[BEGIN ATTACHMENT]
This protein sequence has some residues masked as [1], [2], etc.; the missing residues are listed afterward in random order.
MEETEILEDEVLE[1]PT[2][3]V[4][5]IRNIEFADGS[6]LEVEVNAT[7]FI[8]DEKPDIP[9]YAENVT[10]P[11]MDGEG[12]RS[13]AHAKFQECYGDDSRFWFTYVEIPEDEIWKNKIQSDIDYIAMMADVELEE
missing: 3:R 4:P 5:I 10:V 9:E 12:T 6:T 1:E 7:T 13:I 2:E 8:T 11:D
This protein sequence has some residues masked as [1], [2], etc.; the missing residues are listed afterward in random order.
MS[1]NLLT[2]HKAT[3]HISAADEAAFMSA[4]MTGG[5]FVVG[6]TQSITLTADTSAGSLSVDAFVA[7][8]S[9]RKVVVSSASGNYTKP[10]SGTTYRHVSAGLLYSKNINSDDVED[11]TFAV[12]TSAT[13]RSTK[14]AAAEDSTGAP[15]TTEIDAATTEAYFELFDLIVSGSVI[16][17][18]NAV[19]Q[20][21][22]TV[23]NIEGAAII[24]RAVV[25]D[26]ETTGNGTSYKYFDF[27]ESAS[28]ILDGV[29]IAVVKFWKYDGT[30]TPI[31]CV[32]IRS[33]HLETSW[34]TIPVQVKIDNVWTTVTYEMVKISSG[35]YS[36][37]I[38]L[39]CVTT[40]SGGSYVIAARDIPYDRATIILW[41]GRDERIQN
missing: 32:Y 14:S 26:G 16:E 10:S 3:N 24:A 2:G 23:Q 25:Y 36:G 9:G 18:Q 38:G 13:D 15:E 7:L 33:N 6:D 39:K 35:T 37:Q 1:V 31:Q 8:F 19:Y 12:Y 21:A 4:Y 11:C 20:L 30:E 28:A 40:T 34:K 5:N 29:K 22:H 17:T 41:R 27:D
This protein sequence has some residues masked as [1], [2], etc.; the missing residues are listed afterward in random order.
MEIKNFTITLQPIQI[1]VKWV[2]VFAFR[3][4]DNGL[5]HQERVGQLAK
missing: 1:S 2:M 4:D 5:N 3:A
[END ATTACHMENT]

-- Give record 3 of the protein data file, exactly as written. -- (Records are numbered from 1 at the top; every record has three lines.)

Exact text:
This protein sequence has some residues masked as [1], [2], etc.; the missing residues are listed afterward in random order.
MEIKNFTITLQPIQI[1]VKWV[2]VFAFR[3][4]DNGL[5]HQERVGQLAK
missing: 1:S 2:M 4:D 5:N 3:A